Date of Conferral



Doctor of Education (Ed.D.)




Judith Tanner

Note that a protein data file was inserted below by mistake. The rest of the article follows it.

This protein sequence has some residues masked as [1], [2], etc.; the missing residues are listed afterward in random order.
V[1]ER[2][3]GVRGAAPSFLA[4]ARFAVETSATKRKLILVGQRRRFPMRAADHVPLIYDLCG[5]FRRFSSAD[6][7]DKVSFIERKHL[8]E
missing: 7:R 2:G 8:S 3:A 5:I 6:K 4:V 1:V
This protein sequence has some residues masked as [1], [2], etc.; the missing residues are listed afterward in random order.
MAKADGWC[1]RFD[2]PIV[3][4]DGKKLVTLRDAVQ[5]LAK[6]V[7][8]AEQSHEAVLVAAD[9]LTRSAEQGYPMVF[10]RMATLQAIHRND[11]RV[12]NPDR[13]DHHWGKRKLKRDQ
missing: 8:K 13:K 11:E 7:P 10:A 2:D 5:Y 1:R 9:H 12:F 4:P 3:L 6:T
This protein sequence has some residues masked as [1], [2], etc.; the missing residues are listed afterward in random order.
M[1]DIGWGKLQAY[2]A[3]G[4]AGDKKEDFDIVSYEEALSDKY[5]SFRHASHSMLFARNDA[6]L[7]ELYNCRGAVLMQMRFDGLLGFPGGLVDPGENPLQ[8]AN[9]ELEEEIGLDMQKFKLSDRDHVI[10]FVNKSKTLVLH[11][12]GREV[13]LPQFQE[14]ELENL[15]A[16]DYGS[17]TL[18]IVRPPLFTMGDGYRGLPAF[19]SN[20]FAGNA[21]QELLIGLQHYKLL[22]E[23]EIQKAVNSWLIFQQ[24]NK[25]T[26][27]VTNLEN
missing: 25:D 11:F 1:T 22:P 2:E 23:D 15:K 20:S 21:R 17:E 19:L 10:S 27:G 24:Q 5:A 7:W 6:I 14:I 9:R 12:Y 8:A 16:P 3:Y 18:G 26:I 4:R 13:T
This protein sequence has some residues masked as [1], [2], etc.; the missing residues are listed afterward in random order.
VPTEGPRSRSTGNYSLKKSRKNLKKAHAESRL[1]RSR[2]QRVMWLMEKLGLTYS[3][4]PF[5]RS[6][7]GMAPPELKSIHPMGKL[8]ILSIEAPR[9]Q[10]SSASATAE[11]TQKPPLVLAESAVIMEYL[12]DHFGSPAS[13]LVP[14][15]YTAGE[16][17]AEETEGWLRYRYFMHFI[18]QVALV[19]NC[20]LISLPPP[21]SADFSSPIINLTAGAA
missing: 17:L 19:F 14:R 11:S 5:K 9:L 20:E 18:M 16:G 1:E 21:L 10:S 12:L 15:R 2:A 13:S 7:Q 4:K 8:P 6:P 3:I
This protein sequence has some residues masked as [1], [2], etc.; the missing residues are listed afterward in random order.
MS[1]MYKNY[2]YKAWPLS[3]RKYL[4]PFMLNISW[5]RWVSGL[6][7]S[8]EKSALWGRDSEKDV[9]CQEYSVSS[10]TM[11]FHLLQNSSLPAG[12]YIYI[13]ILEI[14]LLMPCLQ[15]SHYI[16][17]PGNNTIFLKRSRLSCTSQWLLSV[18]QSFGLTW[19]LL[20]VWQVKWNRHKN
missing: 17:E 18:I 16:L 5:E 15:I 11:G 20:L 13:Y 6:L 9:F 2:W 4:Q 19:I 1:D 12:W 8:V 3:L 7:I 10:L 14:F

The role that middle or high school administrators play in the job satisfaction of teachers has not sufficiently been studied. The purpose of this basic qualitative study, guided by Herzberg's motivation-hygiene theory, was to understand the veteran teachers' perception of the role that school administrators play in their job satisfaction. The researcher sought to determine the motivating factors that school administrators focus on to increase job satisfaction and the hygiene factors that school administrators focus on to decrease job dissatisfaction. One-on-one, semistructured interviews were conducted with veteran teachers (9 female teachers and 1 male teacher). Data were analyzed with codes and themes. Teachers were targeted that were employed in the middle or high school level for one full academic calendar year or longer. Four motivation themes were identified: (a) teachers want school administrators to recognize them for the work they do; (b) teachers feel that their greatest achievement is working with school administrators to help students succeed; (c) teachers find that motivation comes from the level of autonomy given to them by their school administrator; and (d) teachers find that professional growth comes from professional development workshops provided by school administrators. Three hygiene themes were identified: (a) the role school administrators play in maintaining effective work conditions; (b) teachers feel that a lack of support from school administration contributes to job dissatisfaction; and (c) teachers value the need to build interpersonal relationships with school administrators. Findings from this study contribute to positive social change by providing school administrators, educators, and education officials with a greater understanding of the factors that can improve their professional practice and consequently the teacher's well-being.

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